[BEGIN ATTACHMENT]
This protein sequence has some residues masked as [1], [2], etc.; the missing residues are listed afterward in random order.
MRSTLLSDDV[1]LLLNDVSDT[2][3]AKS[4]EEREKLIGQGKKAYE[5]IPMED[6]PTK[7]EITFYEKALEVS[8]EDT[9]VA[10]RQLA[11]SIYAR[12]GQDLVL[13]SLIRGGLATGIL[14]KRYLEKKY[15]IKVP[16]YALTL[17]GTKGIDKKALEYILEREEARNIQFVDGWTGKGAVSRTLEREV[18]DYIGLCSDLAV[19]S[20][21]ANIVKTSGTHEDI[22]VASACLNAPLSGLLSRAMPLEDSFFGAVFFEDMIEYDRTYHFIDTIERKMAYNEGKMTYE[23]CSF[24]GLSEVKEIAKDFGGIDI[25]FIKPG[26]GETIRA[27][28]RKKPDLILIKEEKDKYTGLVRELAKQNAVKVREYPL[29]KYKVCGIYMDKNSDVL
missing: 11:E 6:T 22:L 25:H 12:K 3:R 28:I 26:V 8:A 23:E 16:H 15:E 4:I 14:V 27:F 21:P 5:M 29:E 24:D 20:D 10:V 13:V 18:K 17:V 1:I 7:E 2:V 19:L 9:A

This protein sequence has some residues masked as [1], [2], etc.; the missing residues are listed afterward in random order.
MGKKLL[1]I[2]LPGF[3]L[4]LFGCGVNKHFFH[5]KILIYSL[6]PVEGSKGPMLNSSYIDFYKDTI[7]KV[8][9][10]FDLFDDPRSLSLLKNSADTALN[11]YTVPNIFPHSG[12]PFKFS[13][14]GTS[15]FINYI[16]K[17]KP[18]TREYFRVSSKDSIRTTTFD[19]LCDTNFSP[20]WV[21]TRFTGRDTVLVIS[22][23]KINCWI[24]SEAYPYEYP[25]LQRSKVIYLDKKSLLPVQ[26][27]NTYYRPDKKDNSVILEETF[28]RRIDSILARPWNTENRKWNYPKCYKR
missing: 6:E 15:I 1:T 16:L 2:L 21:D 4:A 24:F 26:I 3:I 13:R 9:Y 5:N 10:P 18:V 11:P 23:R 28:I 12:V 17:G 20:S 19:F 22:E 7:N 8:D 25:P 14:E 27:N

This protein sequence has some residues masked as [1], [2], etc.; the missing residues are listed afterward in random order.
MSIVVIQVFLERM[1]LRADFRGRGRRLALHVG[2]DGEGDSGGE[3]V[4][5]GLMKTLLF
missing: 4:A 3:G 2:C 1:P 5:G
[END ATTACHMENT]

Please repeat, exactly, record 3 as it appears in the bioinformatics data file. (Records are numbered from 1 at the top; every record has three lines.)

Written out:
This protein sequence has some residues masked as [1], [2], etc.; the missing residues are listed afterward in random order.
MSIVVIQVFLERM[1]LRADFRGRGRRLALHVG[2]DGEGDSGGE[3]V[4][5]GLMKTLLF
missing: 4:A 3:G 2:C 1:P 5:G